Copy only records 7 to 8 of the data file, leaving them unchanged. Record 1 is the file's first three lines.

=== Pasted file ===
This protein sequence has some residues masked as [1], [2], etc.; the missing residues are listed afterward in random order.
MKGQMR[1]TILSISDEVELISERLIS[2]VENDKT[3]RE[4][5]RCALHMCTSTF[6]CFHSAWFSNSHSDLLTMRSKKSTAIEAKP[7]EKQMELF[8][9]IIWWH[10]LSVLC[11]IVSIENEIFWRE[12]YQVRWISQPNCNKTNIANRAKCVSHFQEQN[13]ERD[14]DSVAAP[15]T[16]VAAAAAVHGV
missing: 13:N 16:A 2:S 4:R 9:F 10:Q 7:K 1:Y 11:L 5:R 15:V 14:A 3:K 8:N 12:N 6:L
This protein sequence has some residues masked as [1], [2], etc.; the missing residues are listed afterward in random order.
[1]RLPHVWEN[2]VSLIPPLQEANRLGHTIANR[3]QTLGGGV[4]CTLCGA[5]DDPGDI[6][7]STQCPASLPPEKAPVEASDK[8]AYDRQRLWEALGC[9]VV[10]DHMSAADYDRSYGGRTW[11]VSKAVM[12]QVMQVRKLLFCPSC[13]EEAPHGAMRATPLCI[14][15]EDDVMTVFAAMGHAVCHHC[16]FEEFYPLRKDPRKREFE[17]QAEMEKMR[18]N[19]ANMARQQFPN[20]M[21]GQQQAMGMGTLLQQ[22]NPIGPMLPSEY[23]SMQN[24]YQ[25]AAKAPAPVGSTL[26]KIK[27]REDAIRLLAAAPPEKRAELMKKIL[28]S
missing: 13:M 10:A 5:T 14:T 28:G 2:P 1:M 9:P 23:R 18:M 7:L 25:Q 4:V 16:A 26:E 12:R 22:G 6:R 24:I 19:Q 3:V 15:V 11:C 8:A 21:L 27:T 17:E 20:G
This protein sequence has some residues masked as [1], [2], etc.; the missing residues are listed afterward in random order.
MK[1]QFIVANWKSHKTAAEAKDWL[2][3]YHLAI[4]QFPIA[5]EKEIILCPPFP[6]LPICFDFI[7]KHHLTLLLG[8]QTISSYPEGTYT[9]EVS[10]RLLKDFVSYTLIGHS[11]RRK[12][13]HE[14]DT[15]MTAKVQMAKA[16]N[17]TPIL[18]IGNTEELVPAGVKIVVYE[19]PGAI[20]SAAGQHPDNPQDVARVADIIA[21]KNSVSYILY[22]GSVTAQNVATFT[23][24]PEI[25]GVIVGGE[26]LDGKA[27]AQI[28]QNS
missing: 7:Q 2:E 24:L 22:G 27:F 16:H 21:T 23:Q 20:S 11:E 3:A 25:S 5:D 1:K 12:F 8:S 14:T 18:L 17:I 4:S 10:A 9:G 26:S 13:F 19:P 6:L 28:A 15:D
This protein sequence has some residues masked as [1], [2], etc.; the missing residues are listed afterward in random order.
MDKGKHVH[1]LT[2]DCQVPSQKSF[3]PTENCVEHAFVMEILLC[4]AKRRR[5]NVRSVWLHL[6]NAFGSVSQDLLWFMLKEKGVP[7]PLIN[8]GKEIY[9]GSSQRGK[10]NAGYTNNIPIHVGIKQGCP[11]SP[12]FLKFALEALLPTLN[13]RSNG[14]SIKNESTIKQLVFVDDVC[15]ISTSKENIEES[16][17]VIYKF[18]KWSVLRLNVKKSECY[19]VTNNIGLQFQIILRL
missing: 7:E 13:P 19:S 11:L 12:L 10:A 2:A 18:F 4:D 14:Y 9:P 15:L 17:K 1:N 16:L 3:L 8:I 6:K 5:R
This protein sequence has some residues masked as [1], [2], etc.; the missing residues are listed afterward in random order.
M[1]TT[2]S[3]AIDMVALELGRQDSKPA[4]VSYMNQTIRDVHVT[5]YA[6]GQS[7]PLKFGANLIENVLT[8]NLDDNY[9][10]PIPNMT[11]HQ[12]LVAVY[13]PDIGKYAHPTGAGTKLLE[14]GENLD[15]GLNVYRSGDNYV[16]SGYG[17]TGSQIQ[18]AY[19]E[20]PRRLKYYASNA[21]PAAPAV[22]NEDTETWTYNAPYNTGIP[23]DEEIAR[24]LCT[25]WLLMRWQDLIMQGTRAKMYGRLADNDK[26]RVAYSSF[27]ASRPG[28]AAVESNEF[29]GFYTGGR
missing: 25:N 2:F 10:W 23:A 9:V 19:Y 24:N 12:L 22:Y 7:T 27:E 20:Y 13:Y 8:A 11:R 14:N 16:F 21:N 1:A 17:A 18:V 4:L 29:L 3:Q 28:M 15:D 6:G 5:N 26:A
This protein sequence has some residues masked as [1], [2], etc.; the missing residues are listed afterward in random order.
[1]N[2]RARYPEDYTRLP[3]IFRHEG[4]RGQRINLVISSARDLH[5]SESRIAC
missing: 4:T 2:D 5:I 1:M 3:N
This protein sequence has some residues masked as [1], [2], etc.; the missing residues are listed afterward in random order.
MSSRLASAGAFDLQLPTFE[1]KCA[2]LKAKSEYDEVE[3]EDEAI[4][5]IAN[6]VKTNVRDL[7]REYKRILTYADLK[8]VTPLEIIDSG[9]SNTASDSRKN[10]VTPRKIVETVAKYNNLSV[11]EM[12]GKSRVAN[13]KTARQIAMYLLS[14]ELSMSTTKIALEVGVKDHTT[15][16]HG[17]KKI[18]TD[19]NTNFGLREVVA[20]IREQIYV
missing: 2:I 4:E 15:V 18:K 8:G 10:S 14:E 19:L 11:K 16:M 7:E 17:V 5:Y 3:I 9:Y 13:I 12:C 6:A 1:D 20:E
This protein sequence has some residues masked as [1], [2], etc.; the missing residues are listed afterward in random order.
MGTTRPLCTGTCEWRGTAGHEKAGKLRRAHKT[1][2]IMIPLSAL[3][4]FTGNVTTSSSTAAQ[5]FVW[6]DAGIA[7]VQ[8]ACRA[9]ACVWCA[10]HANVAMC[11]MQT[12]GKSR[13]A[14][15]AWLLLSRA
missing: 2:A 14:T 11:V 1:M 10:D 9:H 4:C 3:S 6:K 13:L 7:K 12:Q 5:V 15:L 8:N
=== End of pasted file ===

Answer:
This protein sequence has some residues masked as [1], [2], etc.; the missing residues are listed afterward in random order.
MSSRLASAGAFDLQLPTFE[1]KCA[2]LKAKSEYDEVE[3]EDEAI[4][5]IAN[6]VKTNVRDL[7]REYKRILTYADLK[8]VTPLEIIDSG[9]SNTASDSRKN[10]VTPRKIVETVAKYNNLSV[11]EM[12]GKSRVAN[13]KTARQIAMYLLS[14]ELSMSTTKIALEVGVKDHTT[15][16]HG[17]KKI[18]TD[19]NTNFGLREVVA[20]IREQIYV
missing: 2:I 4:E 15:V 18:K 8:G 10:S 14:E 19:L 11:K 16:M 7:E 17:V 5:Y 3:I 9:Y 13:I 12:C 6:A 1:D 20:E
This protein sequence has some residues masked as [1], [2], etc.; the missing residues are listed afterward in random order.
MGTTRPLCTGTCEWRGTAGHEKAGKLRRAHKT[1][2]IMIPLSAL[3][4]FTGNVTTSSSTAAQ[5]FVW[6]DAGIA[7]VQ[8]ACRA[9]ACVWCA[10]HANVAMC[11]MQT[12]GKSR[13]A[14][15]AWLLLSRA
missing: 2:A 14:T 11:V 1:M 10:D 9:H 4:C 3:S 6:K 13:L 7:K 12:Q 5:V 15:L 8:N